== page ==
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Inventors of Radio: Sir Oliver Joseph Lodge
August 1963 Radio-Electronics

August 1963 Radio-Electronics

August 1963 Radio-Electronics Cover - RF Cafe[Table of Contents]

Wax nostalgic about and learn from the history of early electronics. See articles from Radio-Electronics, published 1930-1988. All copyrights hereby acknowledged.

 The veracity of claim of ownership to many (maybe most) of the world's significant inventions is challenged either by others who seek credit, or by historians desiring to "set the record straight." In this 1963 Radio−Electronics "Inventors of Radio: Sir Oliver Joseph Lodge" article, author Dexter Bartlett says that Sir Lodge was the first to build a coherer, not Édouard Branly. Interestingly, Mr. Bartlett credits David Edward Hughes for the cohere prior to Branly as well. Maybe the Bartletts and the Branlys had a long-standing family feud going on, and he would sooner give credit to King George than to Branly ... but I digress. Sir Lodge had many notable accomplishments, including a tuned wireless telegraphy patent he sold to Marconi, portable antennas, and a triode detector circuit. See patent  US609154A "Electric Telegraphy," granted May 21, 1901.

Inventors of Radio: Sir Oliver Joseph Lodge

 - RF CafeBy Dexter S. Bartlett

Lodge has been called "The Patron saint of radiotelegraphy." Through him, early experimenters got their first understanding of electrical resonance. He - not Branly - first used and named the coherer, and he sent wireless signals several hundred feet while demonstrating Hertz' discoveries.

Oliver Joseph Lodge was born at Penkull, England, June 12, 1851. He graduated D.Sc. from London University in 1877. In 1881 he took the chair of physics at University College in Liverpool, where he remained until, in 1900, he was chosen first principal of the new Birmingham University. He was knighted in 1902.

As far back as 1880, he was able to say, " ... the transmission of such things as views and pictures by means of the electric wire ... has not yet been done but seems already theoretically possible and may very soon be practically accomplished."

The phenomenon called cohesion - the sticking-together of small (metallic) particles in an electric field - dates back to 1850. It had been used sporadically from then on, but Lodge and a colleague used it in 1884 for a remarkably far-sighted purpose: clearing rooms of smoke and fumes!

Dipole antenna system with distinct resonant ("syntonous") frequency - RF Cafe

Fig. 1 - A transmitter Lodge used around 1900. High voltage (from spark coil or Wimshurst machine) charges Leyden jars. According to Lodge, the spark across discharge gap is the most important in producing oscillating waves; however, discharge gap can be shorted and sparks across supply gaps used alone. In modern terms, C1-L1-L2-C2 form dipole antenna system with distinct resonant ("syntonous") frequency.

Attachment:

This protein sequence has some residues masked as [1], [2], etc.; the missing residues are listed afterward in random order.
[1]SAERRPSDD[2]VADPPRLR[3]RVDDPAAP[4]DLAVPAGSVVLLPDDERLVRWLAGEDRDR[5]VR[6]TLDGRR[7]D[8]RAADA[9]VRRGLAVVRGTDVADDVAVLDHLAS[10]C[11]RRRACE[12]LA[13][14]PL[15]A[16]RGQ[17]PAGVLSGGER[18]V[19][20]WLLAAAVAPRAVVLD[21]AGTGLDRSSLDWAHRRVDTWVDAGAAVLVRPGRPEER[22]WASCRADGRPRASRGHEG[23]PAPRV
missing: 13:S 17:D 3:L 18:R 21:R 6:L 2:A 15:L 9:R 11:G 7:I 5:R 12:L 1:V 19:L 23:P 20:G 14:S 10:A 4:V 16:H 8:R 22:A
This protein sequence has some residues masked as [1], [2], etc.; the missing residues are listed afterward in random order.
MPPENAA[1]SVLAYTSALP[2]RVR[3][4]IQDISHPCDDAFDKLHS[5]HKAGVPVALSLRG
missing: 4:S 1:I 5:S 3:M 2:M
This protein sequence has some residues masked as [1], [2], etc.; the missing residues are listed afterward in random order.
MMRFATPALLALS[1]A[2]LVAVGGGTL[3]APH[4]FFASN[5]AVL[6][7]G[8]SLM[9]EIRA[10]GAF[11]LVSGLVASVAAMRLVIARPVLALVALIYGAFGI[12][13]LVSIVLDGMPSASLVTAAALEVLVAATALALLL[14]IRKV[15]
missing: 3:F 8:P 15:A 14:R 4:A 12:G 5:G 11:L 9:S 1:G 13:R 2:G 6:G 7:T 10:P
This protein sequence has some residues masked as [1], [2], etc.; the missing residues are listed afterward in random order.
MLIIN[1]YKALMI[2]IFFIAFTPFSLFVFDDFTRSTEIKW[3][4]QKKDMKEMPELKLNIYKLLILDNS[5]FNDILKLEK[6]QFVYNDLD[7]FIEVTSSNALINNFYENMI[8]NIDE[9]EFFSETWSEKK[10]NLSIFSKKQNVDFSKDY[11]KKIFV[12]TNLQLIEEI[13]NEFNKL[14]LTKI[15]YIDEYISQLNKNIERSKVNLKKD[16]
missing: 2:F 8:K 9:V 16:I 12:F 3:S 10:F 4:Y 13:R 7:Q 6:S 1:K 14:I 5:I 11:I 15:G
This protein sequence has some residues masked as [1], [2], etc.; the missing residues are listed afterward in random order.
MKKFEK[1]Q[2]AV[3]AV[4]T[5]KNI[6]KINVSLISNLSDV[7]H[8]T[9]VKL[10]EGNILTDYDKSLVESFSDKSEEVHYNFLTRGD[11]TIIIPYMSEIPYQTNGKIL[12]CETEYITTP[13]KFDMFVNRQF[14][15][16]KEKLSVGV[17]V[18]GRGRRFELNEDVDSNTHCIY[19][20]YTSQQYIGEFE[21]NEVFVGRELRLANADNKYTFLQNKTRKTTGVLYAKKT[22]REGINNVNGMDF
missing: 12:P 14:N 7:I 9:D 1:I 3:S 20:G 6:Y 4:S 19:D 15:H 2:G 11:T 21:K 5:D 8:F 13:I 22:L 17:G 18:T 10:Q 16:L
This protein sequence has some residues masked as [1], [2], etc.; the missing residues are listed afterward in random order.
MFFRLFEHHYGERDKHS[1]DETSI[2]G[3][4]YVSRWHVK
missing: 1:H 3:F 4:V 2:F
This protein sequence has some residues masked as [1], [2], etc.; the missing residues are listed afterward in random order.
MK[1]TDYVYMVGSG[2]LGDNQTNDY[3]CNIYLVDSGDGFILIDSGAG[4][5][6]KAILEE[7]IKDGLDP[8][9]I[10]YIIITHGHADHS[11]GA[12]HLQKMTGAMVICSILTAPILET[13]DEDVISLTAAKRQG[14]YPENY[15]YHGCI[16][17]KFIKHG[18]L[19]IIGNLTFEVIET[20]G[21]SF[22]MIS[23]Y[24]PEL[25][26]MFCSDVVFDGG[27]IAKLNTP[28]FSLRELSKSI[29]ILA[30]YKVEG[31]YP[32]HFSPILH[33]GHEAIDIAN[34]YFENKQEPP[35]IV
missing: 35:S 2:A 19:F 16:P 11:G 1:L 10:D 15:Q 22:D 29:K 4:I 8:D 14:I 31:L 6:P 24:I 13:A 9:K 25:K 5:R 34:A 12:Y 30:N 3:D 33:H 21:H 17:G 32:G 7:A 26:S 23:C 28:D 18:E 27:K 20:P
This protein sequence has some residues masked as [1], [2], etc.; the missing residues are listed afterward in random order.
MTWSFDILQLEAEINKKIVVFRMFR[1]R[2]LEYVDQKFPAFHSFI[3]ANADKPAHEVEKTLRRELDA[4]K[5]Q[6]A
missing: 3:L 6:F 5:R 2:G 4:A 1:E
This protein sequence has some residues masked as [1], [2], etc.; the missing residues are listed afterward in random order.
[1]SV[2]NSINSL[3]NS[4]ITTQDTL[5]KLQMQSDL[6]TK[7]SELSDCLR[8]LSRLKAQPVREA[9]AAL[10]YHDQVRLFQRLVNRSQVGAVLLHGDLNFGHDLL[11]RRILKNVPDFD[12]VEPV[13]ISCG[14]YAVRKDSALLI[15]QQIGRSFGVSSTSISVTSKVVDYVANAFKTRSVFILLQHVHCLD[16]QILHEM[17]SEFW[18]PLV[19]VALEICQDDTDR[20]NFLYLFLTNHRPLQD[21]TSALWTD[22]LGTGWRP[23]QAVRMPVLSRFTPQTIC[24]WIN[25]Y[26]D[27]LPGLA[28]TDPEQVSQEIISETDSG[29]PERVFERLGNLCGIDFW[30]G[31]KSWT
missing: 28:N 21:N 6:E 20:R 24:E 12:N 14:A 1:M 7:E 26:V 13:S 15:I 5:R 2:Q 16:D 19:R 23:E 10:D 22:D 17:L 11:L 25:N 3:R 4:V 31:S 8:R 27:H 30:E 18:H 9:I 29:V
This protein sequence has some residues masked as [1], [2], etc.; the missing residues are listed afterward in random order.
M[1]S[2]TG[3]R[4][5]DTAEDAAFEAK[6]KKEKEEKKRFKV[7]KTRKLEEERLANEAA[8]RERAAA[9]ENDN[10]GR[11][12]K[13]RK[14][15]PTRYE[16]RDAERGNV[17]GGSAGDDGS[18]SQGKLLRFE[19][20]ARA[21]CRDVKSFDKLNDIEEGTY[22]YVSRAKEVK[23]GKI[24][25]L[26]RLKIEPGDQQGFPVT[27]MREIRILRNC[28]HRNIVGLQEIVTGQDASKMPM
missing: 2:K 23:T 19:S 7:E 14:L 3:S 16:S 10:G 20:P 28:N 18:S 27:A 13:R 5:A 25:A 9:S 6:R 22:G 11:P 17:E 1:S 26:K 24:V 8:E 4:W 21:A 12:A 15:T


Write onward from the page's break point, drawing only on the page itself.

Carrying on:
Lodge's transmit-receive circuit - RF Cafe

Fig. 2 - one of Lodge's transmit-receive circuits. C1-L1-L2-C2 are same as in Fig. 1, and receiving circuit uses series-resonant voltage buildup across coils. S is a high-voltage cutout used to disconnect receiver during transmission.

Branly was also working with the coherer, and in 1891 published among his findings the fact that metal filings in a glass tube would cohere for quite some time after the passage of an electric discharge, and remain conductive, but that they would separate and become non-conducting if the tube were tapped. It seems clear from his report that he did not realize that the phenomenon was caused by Hertzian (electromagnetic) waves. It was Lodge who grasped that fact and first put it to work.

Around 1897 Lodge turned his attention to wireless telegraphy. With a collaborator he took out the first patent on tuned wireless telegraphy, which was later sold to Marconi. It greatly increased the range of wireless communication, and for the first time allowed more than one station on the air simultaneously.

A brief list of some of his other work is almost breathtaking:

The seat of emf in a voltaic cell and the speed of ion movement; electrolysis; investigation of lightning (he proposed that it might be oscillatory in nature). Inventions include the disc coherer, automatic signaling machine, reed telegraph relay, portable antennas for military use, a triode detector circuit, and a method of cascading two triode amplifier stages.

He died at Amesbury, Wiltshire, England, on Aug. 22, 1940.



Posted June 14, 2023

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